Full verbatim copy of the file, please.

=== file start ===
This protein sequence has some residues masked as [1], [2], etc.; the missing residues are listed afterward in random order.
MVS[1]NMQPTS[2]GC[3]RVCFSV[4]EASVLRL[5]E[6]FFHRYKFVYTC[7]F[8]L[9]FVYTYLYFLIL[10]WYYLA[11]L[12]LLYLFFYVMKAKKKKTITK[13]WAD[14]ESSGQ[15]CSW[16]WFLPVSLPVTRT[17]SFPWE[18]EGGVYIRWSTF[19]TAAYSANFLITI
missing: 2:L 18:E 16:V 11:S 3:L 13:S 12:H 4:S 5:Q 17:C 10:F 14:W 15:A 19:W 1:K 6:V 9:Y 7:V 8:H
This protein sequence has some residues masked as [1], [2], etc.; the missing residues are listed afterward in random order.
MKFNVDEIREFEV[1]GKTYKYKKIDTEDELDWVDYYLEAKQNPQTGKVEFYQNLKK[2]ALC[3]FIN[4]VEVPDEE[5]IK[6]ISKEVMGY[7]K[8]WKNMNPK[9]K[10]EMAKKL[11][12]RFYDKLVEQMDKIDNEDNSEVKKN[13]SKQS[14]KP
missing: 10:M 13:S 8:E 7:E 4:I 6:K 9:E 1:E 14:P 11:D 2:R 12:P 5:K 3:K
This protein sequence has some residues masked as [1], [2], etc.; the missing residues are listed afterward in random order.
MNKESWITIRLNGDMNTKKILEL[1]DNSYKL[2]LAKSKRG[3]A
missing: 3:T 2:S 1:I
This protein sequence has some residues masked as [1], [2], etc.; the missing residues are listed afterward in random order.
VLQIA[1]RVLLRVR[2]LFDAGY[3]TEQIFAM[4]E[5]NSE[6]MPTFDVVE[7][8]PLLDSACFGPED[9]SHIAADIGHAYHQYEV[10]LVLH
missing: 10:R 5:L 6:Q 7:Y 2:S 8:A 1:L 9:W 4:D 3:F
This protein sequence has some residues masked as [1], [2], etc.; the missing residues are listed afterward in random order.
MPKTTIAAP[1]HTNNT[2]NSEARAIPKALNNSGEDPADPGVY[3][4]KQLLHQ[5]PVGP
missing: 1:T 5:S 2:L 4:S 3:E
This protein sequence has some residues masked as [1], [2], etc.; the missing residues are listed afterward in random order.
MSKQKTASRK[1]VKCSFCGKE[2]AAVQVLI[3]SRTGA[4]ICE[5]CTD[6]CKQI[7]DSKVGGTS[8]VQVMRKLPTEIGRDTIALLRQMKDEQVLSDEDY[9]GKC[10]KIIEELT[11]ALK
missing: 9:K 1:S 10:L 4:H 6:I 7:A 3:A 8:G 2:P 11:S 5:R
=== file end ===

This protein sequence has some residues masked as [1], [2], etc.; the missing residues are listed afterward in random order.
MVS[1]NMQPTS[2]GC[3]RVCFSV[4]EASVLRL[5]E[6]FFHRYKFVYTC[7]F[8]L[9]FVYTYLYFLIL[10]WYYLA[11]L[12]LLYLFFYVMKAKKKKTITK[13]WAD[14]ESSGQ[15]CSW[16]WFLPVSLPVTRT[17]SFPWE[18]EGGVYIRWSTF[19]TAAYSANFLITI
missing: 2:L 18:E 16:V 11:S 3:L 13:S 12:H 4:S 5:Q 17:C 10:F 14:W 15:A 19:W 1:K 6:V 9:Y 7:V 8:H
This protein sequence has some residues masked as [1], [2], etc.; the missing residues are listed afterward in random order.
MKFNVDEIREFEV[1]GKTYKYKKIDTEDELDWVDYYLEAKQNPQTGKVEFYQNLKK[2]ALC[3]FIN[4]VEVPDEE[5]IK[6]ISKEVMGY[7]K[8]WKNMNPK[9]K[10]EMAKKL[11][12]RFYDKLVEQMDKIDNEDNSEVKKN[13]SKQS[14]KP
missing: 10:M 13:S 8:E 7:E 4:I 6:K 9:E 1:E 14:P 11:D 2:R 12:P 5:K 3:K
This protein sequence has some residues masked as [1], [2], etc.; the missing residues are listed afterward in random order.
MNKESWITIRLNGDMNTKKILEL[1]DNSYKL[2]LAKSKRG[3]A
missing: 3:T 2:S 1:I
This protein sequence has some residues masked as [1], [2], etc.; the missing residues are listed afterward in random order.
VLQIA[1]RVLLRVR[2]LFDAGY[3]TEQIFAM[4]E[5]NSE[6]MPTFDVVE[7][8]PLLDSACFGPED[9]SHIAADIGHAYHQYEV[10]LVLH
missing: 10:R 5:L 6:Q 7:Y 2:S 8:A 1:L 9:W 4:D 3:F
This protein sequence has some residues masked as [1], [2], etc.; the missing residues are listed afterward in random order.
MPKTTIAAP[1]HTNNT[2]NSEARAIPKALNNSGEDPADPGVY[3][4]KQLLHQ[5]PVGP
missing: 1:T 5:S 2:L 4:S 3:E
This protein sequence has some residues masked as [1], [2], etc.; the missing residues are listed afterward in random order.
MSKQKTASRK[1]VKCSFCGKE[2]AAVQVLI[3]SRTGA[4]ICE[5]CTD[6]CKQI[7]DSKVGGTS[8]VQVMRKLPTEIGRDTIALLRQMKDEQVLSDEDY[9]GKC[10]KIIEELT[11]ALK
missing: 9:K 1:S 10:L 4:H 6:I 7:A 3:A 8:G 2:P 11:S 5:R